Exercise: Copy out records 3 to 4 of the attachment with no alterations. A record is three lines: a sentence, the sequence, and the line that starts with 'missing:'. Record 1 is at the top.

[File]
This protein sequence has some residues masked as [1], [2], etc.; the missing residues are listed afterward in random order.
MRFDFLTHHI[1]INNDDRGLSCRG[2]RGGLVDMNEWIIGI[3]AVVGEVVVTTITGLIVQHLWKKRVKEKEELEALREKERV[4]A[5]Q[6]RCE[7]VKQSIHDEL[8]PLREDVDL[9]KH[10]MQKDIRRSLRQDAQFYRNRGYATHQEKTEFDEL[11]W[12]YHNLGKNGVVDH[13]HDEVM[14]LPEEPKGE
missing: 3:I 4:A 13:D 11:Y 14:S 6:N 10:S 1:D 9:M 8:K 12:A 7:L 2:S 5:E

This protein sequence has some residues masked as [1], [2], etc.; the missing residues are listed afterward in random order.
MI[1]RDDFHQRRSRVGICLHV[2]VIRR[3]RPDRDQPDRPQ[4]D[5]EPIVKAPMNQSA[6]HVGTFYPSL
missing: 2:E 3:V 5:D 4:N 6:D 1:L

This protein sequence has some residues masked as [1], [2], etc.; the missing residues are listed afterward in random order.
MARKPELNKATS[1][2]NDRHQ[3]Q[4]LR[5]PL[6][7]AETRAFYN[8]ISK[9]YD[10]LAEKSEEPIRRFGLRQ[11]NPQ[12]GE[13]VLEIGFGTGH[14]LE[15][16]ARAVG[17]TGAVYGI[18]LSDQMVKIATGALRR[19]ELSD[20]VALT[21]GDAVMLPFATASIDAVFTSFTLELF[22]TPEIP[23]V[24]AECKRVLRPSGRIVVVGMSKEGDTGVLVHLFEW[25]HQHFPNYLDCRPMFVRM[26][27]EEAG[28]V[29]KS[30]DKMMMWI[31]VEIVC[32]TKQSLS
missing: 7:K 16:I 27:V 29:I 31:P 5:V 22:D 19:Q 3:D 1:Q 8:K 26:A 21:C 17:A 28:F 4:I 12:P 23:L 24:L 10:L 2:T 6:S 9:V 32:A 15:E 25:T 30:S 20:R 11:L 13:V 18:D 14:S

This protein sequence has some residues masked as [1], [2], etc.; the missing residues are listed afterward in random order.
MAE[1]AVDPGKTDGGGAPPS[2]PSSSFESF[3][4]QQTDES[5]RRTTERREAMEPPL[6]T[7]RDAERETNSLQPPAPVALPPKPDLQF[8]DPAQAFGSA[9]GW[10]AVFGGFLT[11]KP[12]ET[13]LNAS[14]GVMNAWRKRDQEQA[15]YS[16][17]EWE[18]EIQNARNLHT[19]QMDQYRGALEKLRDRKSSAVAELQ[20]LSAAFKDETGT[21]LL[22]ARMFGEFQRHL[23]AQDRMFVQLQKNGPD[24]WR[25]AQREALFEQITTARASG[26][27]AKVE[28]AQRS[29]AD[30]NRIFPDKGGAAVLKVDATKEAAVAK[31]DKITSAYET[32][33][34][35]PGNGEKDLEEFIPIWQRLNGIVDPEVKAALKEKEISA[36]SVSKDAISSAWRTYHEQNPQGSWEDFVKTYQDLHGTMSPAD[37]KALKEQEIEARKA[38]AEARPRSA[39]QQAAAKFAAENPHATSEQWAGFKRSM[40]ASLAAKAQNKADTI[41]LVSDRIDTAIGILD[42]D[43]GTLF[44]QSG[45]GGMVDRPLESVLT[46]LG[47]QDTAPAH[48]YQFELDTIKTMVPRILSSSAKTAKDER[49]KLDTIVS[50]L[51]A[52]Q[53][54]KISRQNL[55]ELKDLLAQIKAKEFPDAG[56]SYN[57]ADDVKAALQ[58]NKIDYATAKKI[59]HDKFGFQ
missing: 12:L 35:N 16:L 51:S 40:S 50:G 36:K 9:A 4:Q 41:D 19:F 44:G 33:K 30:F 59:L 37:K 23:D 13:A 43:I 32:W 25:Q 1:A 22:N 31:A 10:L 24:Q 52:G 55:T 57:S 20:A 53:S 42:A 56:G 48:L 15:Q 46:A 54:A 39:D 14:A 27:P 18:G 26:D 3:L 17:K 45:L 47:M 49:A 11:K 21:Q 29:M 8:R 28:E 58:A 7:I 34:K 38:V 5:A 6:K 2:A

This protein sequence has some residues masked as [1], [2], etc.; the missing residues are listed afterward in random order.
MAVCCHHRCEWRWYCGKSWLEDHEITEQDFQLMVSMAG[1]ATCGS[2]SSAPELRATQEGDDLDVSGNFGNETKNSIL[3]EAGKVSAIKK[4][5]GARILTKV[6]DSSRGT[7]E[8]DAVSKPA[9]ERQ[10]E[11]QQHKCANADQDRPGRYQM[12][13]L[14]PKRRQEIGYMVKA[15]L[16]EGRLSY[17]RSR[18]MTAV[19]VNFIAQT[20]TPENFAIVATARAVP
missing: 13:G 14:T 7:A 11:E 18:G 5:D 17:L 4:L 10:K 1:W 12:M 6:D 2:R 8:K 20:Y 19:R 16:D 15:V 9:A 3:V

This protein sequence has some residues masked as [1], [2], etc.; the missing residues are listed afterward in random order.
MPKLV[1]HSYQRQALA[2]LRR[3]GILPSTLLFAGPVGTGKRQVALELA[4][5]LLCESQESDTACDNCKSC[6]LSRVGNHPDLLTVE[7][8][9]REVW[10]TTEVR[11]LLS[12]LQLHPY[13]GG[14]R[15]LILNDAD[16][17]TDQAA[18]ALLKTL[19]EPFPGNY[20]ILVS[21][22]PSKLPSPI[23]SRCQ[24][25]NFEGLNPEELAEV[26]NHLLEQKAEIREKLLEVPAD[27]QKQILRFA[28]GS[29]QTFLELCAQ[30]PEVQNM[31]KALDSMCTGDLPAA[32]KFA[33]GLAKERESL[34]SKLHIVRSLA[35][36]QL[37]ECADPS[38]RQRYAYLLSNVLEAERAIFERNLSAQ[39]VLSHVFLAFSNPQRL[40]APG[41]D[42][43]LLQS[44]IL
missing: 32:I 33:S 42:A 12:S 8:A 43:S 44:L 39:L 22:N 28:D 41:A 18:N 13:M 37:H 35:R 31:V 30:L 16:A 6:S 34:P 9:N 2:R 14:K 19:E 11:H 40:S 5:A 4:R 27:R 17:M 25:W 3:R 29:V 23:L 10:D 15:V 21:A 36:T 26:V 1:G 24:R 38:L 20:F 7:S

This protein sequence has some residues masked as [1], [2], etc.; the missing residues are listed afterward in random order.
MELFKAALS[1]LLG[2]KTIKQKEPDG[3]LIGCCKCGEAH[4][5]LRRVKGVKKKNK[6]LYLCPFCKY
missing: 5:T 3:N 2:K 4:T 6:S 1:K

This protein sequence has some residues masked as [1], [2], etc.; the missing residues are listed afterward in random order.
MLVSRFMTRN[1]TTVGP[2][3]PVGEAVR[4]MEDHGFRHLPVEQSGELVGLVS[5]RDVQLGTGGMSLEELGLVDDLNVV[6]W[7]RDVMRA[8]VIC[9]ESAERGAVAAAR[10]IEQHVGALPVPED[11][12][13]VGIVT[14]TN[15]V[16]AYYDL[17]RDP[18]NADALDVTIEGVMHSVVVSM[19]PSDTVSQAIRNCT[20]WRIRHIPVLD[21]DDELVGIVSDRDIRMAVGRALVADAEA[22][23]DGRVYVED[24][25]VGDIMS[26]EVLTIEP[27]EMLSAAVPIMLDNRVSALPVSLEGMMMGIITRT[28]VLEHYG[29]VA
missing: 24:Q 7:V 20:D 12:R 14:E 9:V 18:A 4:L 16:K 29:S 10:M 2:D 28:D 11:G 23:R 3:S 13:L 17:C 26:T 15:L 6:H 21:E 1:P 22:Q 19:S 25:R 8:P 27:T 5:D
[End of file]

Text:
This protein sequence has some residues masked as [1], [2], etc.; the missing residues are listed afterward in random order.
MARKPELNKATS[1][2]NDRHQ[3]Q[4]LR[5]PL[6][7]AETRAFYN[8]ISK[9]YD[10]LAEKSEEPIRRFGLRQ[11]NPQ[12]GE[13]VLEIGFGTGH[14]LE[15][16]ARAVG[17]TGAVYGI[18]LSDQMVKIATGALRR[19]ELSD[20]VALT[21]GDAVMLPFATASIDAVFTSFTLELF[22]TPEIP[23]V[24]AECKRVLRPSGRIVVVGMSKEGDTGVLVHLFEW[25]HQHFPNYLDCRPMFVRM[26][27]EEAG[28]V[29]KS[30]DKMMMWI[31]VEIVC[32]TKQSLS
missing: 7:K 16:I 27:V 29:I 31:P 5:V 22:D 19:Q 3:D 1:Q 8:K 26:A 21:C 17:A 28:F 4:I 12:P 23:L 24:L 10:L 2:T 6:S 9:V 32:A 15:E 25:T 30:S 20:R 11:L 13:V 18:D 14:S

This protein sequence has some residues masked as [1], [2], etc.; the missing residues are listed afterward in random order.
MAE[1]AVDPGKTDGGGAPPS[2]PSSSFESF[3][4]QQTDES[5]RRTTERREAMEPPL[6]T[7]RDAERETNSLQPPAPVALPPKPDLQF[8]DPAQAFGSA[9]GW[10]AVFGGFLT[11]KP[12]ET[13]LNAS[14]GVMNAWRKRDQEQA[15]YS[16][17]EWE[18]EIQNARNLHT[19]QMDQYRGALEKLRDRKSSAVAELQ[20]LSAAFKDETGT[21]LL[22]ARMFGEFQRHL[23]AQDRMFVQLQKNGPD[24]WR[25]AQREALFEQITTARASG[26][27]AKVE[28]AQRS[29]AD[30]NRIFPDKGGAAVLKVDATKEAAVAK[31]DKITSAYET[32][33][34][35]PGNGEKDLEEFIPIWQRLNGIVDPEVKAALKEKEISA[36]SVSKDAISSAWRTYHEQNPQGSWEDFVKTYQDLHGTMSPAD[37]KALKEQEIEARKA[38]AEARPRSA[39]QQAAAKFAAENPHATSEQWAGFKRSM[40]ASLAAKAQNKADTI[41]LVSDRIDTAIGILD[42]D[43]GTLF[44]QSG[45]GGMVDRPLESVLT[46]LG[47]QDTAPAH[48]YQFELDTIKTMVPRILSSSAKTAKDER[49]KLDTIVS[50]L[51]A[52]Q[53][54]KISRQNL[55]ELKDLLAQIKAKEFPDAG[56]SYN[57]ADDVKAALQ[58]NKIDYATAKKI[59]HDKFGFQ
missing: 12:L 35:N 16:L 51:S 40:S 50:G 36:K 9:A 4:Q 41:D 19:F 44:G 33:K 30:F 59:L 37:K 23:D 13:A 43:I 32:W 25:Q 1:A 22:N 31:A 10:L 24:Q 52:G 55:T 57:S 20:A 53:S 42:A 56:G 48:L 15:Q 46:A 54:A 39:D 14:A 27:P 18:G 26:D 3:L 17:K 45:L 47:M 49:A 11:K 21:Q 29:M 8:R 28:E 58:A 7:I 34:K 38:V 5:A 6:K 2:A